Report: Chasing Central West natives

AS the temperatures start to plummet into our frozen world of winter, historically, Murray cod throw all caution to the wind and feed ravenously for a few weeks to store as much body fat as they can to get themselves through the cold lean months.

Why do they do this? It’s quite simple: they don’t have pantry cupboards they can stock with food.

Yabbies and shrimp which are in plentiful numbers in the warmer months will burrow into the mud and hibernate until the warming sun’s rays of early spring herald another start to the cycle.

Knowing this we have been trying a few dams of late such as Burrendong and Wyangala, hoping for a big metre plus fish these dams hold that will be on the lookout for a feed prior to a major shut down. While the fish don’t disappear altogether the catch rate can diminish considerably.

Winter can be the time of very few fish but can also mean some very big fish captures as the big cod can find it quite easy to sneak up on a very lethargic golden perch or other species that may have turned down its metabolism to get through the cold.

Fishing pressure has been pretty high recntly in the dams and there have been some impressive catches of fish.

Our last trip to Wyangala saw us arrive a couple of hours before dark. We rolled out the swags, collected a bit of firewood and launched the boat with about fifteen minutes of light left. We worked along a deep rock face casting lures to the bank and retrieving back to the boat.

Wyangala Dam has good cod numbers and there are some big fish amongst them.

My mate Col Gordon and I were working big bibbed lures such as no 1 Stump jumpers, big vintage Flatfish, large timber Codseeker lures and a few other 2XXL sized offerings.

After several hours of slow working the banks we threw in the towel after only having been boofed twice at the boat edge while lifting the lures from the water. It was heart stopping stuff! I hooked up for a few seconds on a deep worked no 1 Purple Stumpjumper before we retired to a warm fire and a feed.

An early morning start saw us on the water before sun up. It was a brisk but very pleasant experience and after throwing lures for a while we ended up giving the hard bodies the sack.

Col switched over to a Berkley MF Vibe soft body and I tied on an Edgecrusher spinnerbait with a frog trailer that has a great action.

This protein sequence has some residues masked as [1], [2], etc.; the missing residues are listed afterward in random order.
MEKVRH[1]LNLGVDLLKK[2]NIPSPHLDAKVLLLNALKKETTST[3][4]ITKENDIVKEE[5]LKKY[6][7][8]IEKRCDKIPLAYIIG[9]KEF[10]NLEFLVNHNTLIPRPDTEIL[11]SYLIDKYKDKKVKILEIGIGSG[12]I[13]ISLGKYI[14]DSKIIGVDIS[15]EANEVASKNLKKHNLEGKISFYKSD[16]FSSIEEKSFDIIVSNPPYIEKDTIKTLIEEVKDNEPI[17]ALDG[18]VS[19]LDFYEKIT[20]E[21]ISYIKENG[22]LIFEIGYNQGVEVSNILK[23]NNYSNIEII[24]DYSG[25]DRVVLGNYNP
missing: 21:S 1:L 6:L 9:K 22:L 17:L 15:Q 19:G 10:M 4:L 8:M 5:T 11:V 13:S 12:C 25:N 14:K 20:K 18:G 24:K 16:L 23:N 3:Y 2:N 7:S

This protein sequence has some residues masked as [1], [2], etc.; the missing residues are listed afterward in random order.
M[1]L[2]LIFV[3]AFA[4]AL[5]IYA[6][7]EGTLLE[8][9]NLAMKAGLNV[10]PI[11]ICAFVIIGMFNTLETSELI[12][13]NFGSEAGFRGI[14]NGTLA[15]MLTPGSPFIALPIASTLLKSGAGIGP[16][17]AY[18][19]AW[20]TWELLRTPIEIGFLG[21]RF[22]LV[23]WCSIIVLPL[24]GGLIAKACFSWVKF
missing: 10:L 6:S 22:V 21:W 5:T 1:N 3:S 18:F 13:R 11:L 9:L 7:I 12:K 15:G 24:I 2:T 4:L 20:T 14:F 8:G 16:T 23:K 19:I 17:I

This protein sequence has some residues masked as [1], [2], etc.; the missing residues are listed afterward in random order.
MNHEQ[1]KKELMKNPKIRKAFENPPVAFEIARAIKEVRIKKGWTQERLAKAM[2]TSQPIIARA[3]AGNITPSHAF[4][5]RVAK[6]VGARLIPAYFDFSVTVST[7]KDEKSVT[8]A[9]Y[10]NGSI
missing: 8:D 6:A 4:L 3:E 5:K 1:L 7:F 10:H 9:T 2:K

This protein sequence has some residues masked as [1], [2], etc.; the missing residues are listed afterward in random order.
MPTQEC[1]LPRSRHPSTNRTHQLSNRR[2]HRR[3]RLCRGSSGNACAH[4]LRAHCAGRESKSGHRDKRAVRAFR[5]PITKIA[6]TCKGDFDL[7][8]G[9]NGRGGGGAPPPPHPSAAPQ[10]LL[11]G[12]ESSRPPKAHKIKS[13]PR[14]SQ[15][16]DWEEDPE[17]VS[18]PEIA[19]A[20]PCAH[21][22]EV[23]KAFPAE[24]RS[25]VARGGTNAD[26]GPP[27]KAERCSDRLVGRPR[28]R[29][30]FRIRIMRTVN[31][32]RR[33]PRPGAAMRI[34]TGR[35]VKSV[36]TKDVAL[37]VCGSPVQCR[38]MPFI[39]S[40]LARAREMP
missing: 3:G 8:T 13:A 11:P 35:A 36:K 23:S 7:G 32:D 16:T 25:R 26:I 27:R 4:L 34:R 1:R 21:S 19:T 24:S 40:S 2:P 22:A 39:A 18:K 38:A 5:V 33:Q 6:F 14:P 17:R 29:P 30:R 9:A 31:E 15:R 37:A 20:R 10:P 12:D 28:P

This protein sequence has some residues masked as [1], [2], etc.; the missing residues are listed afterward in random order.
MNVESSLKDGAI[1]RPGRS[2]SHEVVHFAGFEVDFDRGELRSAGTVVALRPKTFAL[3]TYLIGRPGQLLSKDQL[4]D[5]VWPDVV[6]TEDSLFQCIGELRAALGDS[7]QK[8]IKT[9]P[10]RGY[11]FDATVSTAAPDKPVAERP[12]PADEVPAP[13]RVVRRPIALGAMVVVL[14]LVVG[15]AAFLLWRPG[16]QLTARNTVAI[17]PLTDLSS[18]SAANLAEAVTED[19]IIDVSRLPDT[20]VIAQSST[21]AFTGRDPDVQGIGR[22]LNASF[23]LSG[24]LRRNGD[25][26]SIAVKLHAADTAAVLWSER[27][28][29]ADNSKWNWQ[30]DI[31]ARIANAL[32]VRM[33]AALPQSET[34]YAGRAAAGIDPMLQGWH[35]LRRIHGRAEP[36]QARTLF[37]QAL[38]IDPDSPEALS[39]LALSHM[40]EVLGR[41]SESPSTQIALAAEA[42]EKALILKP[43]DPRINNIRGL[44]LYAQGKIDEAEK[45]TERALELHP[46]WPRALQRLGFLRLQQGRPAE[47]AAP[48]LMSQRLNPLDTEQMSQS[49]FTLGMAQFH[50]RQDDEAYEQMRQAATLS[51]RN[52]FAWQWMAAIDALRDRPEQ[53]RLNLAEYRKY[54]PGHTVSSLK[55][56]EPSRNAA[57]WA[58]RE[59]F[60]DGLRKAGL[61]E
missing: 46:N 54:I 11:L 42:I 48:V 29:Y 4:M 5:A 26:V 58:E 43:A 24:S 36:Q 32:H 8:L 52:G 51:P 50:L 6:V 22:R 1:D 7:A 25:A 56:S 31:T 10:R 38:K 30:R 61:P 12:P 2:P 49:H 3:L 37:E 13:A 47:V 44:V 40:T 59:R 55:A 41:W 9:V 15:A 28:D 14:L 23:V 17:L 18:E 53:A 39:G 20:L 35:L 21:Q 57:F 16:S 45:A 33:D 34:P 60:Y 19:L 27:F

Moving to some of the bigger submerged granite boulders we started working deep, Col was bottom bouncing when the MF vibe was sucked into a green mouth. Although it was only a little green fish it was the first one for the trip, and worthy of a quick photo and release.

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This little cod fell for a Berkley MF Vibe fished on the bottom.

It was my turn next as the spinnerbait landed close to a big submerged boulder with some timber beside it. I let it drop for around five seconds and then within one turn of the handle the rod buckled as a handy little green fish tried to swallow the rubber frog and got pinned on a super sharp Owner hook.

Another quick picture and the cod made quick haste back to its hiding place amongst the boulders.

Two casts later a good golden perch followed the SB right to the bank before turning around and sinking into the depths, not to be seen again.

Giving it half an hour I returned to where the golden perch had followed and switched over to an Edgecrusher Rockin’ Yabby. First cast and another small green fish followed the lure to the bank before turning away and disappearing.

As the sun got up the water clarity was superb with a good 2m depth visibility. This, along with mirror calm conditions seemed to give the fish a sense of uneasiness and they’d obviously moved away from the banks into deeper water .

Even the European carp which commonly work the banks were noticeable by their absence. It seemed everything may have been worried about air attacks from shags in the clear water.

Swapping over to some Gulp Minnows, I targeted golden perch in deeper water while Col walked the banks hoping to find some carp to fish to on fly.

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A small golden that fell to the productive “Gulping” method.

Gulping has become one of the most productive methods for catching golden perch on lures. A few drops around some boulders in 3-4 metres of water soon brought a small fish undone and I had several tail takes for no hook ups.

The sounder showed fish galore suspending in 3-4m in open water. I usually find that these sort of fish are there for protection or comfort and not feeding, but on the second vertical retrieve I hooked the best golden of the trip.

Wyangala Dam is one of the prettiest dams in the Central West. Its wild hills of eucalypt and Cypress pine forests, drowned granite boulders and timber give so much structure for so many fish it truly is a special fishing destination. While it does attract many anglers and campers, it’s a big shame that so many camps are left in a deplorable state with bottles, cans and windblown rubbish and mountains of toilet paper and faeces scattered about – unfortunately this seems the norm these days as the old saying “take nothing but photos, leave nothing but footprints” goes mostly unheeded.

Wyangala Dam is a great spot and I hope to see you there but please take home your rubbish and use a shovel when you take a toilet walk!

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